Sophie Gimeno (R) poses for a photo with her bronze medal at the Parapan American Games Lima 2019 on Aug. 30, 2019 in Lima, Peru.
U.S. Para taekwondo athlete, Sophie Gimeno, is making history as the first American athlete to earn a medal in the sport at the Parapan American Games.
Gimeno, who is the youngest member of the U.S. Para taekwondo team, earned a bronze medal in the women’s K44 under 49kg on Friday.
“[My match] was difficult, but I just had to tell myself don’t worry about the crowd. Just leave it all on the mat. That’s all that matters.”
Gimeno, who was born with cerebral palsy, has always found joy in martial arts.
“It’s my therapy,” said Gimeno. “I don’t do therapy at home so I consider this my therapy.”
In 2017, Gimeno decided to become involved in Para taekwondo after a close friend introduced her to coach, Danny Espinosa.
Two years later, the teenager is now competing on one of the largest international stages.
Despite losing her first match and missing out on the gold medal round, Gimeno found her way onto the podium to clench the bronze medal.
“I’m kind of sad that I lost,” said Gimeno. “It was mainly the crowd that got me. The crowd was very intense, but I have my family and friends supporting me here. I did a lot better than I expected.”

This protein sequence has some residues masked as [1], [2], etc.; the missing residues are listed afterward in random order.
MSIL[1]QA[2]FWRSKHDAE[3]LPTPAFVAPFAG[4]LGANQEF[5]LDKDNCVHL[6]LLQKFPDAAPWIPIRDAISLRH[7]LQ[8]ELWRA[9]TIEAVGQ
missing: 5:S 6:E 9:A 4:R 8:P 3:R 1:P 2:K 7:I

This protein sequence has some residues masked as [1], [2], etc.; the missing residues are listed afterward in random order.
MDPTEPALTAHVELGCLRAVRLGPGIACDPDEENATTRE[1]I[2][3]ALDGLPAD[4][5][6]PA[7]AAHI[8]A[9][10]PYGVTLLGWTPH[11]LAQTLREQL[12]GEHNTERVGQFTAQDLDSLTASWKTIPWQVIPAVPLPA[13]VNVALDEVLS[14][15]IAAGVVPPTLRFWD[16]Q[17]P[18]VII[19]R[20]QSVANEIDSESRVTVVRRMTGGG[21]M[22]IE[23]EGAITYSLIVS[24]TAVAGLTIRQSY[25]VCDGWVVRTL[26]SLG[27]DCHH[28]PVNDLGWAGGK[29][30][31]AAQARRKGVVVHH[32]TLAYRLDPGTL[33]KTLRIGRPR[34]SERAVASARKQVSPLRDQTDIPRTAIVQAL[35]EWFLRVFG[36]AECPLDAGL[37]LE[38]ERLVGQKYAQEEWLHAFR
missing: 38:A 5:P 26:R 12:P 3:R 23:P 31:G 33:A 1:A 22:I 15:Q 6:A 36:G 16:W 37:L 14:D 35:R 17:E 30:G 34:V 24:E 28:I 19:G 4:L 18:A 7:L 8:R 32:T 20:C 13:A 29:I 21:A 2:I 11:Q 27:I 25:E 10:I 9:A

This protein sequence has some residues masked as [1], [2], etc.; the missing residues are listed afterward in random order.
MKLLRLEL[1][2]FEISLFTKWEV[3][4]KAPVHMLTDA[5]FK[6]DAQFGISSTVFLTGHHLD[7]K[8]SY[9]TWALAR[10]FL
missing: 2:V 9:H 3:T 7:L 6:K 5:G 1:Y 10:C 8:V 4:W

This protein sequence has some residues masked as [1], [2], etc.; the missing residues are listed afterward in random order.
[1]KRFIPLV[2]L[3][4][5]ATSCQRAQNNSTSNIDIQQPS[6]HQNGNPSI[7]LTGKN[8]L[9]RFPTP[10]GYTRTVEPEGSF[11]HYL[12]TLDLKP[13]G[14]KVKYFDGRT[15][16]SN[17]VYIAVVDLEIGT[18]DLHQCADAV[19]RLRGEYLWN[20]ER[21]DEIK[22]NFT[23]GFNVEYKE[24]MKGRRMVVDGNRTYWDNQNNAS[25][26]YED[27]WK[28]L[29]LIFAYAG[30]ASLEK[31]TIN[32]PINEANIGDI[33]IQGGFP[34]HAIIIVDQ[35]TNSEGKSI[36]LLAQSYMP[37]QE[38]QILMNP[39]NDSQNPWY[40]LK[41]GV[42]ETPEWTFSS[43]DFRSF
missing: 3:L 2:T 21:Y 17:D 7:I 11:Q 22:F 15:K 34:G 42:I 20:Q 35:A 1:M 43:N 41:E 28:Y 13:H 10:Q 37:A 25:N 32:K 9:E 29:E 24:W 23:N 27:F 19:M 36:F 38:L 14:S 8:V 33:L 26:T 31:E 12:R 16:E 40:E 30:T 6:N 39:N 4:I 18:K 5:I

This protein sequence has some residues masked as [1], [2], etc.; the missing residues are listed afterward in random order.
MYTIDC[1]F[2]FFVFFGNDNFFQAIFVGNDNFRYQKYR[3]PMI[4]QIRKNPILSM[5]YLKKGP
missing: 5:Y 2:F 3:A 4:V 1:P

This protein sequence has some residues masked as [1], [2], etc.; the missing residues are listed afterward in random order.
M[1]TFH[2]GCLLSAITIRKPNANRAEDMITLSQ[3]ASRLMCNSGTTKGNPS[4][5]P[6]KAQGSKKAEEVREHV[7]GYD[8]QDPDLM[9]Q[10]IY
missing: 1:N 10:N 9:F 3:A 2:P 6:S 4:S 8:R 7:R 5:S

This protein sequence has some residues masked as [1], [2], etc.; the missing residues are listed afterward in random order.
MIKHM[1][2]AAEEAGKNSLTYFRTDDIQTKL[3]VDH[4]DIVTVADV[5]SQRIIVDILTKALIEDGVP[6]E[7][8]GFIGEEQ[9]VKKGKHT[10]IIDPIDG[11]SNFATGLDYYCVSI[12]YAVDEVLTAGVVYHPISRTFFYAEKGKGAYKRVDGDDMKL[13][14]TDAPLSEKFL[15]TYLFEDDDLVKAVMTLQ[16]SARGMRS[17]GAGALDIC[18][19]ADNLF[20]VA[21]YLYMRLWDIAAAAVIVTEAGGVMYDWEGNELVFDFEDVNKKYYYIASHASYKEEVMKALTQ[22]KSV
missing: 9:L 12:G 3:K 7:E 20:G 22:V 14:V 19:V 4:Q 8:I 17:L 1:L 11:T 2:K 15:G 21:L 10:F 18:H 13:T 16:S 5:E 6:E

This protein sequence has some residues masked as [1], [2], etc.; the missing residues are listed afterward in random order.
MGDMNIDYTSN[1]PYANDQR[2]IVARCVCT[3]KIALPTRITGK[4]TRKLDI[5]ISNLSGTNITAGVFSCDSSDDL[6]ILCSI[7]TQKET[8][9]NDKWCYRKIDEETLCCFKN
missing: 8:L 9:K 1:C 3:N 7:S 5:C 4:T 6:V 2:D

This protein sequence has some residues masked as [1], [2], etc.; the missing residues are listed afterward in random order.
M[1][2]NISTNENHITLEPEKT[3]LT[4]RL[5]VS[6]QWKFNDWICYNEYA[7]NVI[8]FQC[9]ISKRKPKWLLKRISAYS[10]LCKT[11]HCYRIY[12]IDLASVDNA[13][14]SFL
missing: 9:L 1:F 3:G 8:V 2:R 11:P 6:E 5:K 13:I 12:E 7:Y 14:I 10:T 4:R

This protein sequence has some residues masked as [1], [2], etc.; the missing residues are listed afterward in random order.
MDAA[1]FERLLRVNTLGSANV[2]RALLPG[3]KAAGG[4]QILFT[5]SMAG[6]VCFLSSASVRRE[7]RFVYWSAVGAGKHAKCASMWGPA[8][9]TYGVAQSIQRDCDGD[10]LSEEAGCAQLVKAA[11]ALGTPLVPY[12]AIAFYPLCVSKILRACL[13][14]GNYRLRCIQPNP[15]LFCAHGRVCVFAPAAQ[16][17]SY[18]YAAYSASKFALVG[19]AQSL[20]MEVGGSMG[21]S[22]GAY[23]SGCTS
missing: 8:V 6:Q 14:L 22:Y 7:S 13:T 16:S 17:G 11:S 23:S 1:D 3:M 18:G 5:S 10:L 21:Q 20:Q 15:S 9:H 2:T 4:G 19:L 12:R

To prepare for her first Games, Gimeno said her physical training didn’t change, but that it took a lot of mental preparation.
“For me, it’s all about the mental preparation,” said Gimeno. “I trained with a different mentality knowing that it was going to be harder with the crowd and it’s on a much bigger platform.”
But this is just the beginning for Gimeno and the Para taekwondo team.
“Our goal [at the Parapan American Games] is to win as many medals as possible, but just being here as a team is great,” said Gimeno. “We are like family. We support one another.”
Inching closer to Tokyo, Gimeno said she is taking it round-by-round.
“It’s really exciting,” said Gimeno. “I’m ready and excited for what comes next – the qualifiers and hopefully Tokyo.”
This is the first time taekwondo has ever been contested at Parapans. The sport will also make its Paralympic Games debut next summer in Tokyo.
“It’s an honor representing my country,” said Gimeno. “It’s a really cool. I get to visit so many places and it’s a very humbling feeling.”
Team USA’s Brianna Salinaro also competed, but fell short of the podium after a loss to Colombia. Johnny Birch, Michael Kacer, Evan Medell, Felix Sabates and Corbin Stacey are set to compete tomorrow.